Figure F
The data directory is clearly shown in the list of available shares as an additional accessible volume.


Sharing printers
Sharing printers on a Windows 2000 server with NetWare users is extremely simple and involves no additional steps beyond using Control Panel to create and share a printer. But before you can share a printer with NetWare users from your Windows 2000 server, you need to have a printer to share. For this example, I have an HP LaserJet 4 printer attached to LPT1 on my Windows 2000 server, and I've installed the drivers for it. I'm also going to assume that most administrators are interested in making printers installed on the Windows 2000 Server available to their NetWare users and aren't planning to use older DOS-based NetWare print servers.

If you use the Microsoft Client Services For NetWare from a Windows XP machine, your users can browse to the newly created NetWare server for the shared printers. Any printers that have been created are made available to users automatically, with no further configuration needed.

When connecting to shared printers from workstations using Novell’s client, the print queues created in FPNW are directly accessible by simply browsing to the server and using one of the listed print queues. You'll have to be able to log in as a NetWare-enabled user in order for this to work. You'll be able to make use of client utilities, such as Capture.

Managing FPNW after installation
I’ve gone over some of the ways to create shares and make use of Windows 2000 printers, but there are other ways to manage FPNW.

During installation, an FPNW icon is placed in the Control Panel. You can access it by clicking Start | Settings | Control Panel and choosing the FPNW icon. When you do, you’ll see the screen shown in Figure G.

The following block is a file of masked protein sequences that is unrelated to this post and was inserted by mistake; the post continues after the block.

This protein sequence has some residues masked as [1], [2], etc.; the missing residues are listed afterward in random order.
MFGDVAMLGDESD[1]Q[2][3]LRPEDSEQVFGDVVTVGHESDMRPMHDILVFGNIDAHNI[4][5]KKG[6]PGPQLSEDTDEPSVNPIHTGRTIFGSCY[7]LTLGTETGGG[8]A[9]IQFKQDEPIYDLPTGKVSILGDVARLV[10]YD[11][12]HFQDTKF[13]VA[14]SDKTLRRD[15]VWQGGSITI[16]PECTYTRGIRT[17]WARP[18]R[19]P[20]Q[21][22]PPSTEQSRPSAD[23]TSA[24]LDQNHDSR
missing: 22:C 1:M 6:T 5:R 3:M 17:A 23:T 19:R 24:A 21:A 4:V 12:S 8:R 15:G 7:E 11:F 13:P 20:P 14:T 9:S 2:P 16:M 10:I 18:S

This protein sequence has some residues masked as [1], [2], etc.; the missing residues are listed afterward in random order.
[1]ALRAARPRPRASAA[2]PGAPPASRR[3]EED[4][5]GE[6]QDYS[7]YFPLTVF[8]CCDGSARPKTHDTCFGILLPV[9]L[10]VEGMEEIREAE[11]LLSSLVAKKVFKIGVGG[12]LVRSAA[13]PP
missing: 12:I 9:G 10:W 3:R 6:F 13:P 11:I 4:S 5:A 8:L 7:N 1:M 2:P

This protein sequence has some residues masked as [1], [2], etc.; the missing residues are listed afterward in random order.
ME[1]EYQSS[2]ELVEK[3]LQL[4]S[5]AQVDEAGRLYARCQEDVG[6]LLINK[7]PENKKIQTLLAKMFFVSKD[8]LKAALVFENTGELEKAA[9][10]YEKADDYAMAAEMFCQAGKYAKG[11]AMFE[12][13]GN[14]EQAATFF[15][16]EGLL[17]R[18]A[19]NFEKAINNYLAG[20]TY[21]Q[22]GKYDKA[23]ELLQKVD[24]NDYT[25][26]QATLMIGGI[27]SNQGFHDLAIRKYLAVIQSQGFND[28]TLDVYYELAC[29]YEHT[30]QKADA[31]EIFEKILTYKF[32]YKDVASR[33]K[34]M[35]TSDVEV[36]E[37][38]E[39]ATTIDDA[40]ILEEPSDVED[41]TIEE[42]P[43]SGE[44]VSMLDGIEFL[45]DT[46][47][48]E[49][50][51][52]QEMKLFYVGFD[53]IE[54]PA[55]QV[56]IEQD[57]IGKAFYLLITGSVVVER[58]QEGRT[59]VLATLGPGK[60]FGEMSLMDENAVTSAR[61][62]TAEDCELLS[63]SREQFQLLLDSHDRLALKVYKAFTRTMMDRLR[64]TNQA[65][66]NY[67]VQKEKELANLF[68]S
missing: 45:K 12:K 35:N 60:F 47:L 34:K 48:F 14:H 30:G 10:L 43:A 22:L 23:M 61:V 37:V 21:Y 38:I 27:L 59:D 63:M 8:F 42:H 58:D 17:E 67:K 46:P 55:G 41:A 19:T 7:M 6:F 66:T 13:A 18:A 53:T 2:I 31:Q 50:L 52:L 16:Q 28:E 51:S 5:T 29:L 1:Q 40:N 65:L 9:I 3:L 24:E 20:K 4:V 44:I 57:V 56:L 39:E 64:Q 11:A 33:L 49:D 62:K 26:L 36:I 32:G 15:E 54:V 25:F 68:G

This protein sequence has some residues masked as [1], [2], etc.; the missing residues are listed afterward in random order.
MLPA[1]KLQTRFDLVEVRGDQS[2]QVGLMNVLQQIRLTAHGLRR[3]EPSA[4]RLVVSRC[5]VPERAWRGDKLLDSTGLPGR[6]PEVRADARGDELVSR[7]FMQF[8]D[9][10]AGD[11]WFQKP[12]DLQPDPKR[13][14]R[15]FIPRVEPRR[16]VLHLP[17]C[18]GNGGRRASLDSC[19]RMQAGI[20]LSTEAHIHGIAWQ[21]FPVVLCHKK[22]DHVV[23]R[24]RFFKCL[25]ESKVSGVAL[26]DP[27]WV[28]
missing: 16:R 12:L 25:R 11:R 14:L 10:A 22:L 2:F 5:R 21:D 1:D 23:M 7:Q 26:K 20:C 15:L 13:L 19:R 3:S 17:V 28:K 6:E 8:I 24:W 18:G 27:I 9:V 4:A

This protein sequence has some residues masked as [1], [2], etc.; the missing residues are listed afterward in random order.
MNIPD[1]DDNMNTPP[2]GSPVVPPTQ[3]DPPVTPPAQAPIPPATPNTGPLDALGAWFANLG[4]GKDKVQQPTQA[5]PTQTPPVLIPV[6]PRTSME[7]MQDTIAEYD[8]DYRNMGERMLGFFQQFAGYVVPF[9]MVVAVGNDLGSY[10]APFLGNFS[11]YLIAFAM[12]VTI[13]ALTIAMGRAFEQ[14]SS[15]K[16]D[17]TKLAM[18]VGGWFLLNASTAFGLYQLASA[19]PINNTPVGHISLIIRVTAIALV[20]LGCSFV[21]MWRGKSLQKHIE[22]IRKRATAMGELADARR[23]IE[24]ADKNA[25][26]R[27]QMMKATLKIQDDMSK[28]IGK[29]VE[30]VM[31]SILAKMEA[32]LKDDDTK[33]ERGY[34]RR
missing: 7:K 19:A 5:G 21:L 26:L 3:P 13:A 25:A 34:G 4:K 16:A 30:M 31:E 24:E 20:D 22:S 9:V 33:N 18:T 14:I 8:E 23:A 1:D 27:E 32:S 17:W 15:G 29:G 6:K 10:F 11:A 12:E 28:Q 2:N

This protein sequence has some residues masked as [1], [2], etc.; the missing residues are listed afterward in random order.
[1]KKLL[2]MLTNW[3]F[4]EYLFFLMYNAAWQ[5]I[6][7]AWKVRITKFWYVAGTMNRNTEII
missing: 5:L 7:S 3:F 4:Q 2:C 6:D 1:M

Figure G
The File And Print Services For NetWare Control Panel


On this screen, you’ll see statistics on how many users are making use of the services. It also lets you change the services' configuration. The three buttons at the bottom of the window—Users, Volumes, and Files—allow you to manage these resources. For example, the Users button shows you a list of all of the users attached through the service. It allows you to disconnect them one by one or all at once or send them a console message, as shown in Figure H.

Figure H
You can view all of the users attached to FPNW.


Doing things the NT way
You can also manage FPNW via Server Manager in Windows NT. To do so, click Start | Run and type svrmgr.exe in the run dialog box. Because this method doesn't provide additional functionality, I don't recommend it. If, however, you need to attach to DOS-based print servers, you'll need to use this method to add NetWare print servers.

Make Windows and NetWare play nice
The File And Print Services For NetWare component of the Windows Services For NetWare 5 utility can help ease an administrator’s workload. Using FPNW, an administrator can use native NetWare utilities to manage both volumes and printers and continue to make use of Client32 and NetWare login scripts. The drawback to this method is that accounts need to be created twice—once in NDS and once in Active Directory. To fix this problem, Windows Services For NetWare includes a second component, the Microsoft Directory Synchronization Service, which I’ll cover in an upcoming Daily Drill Down.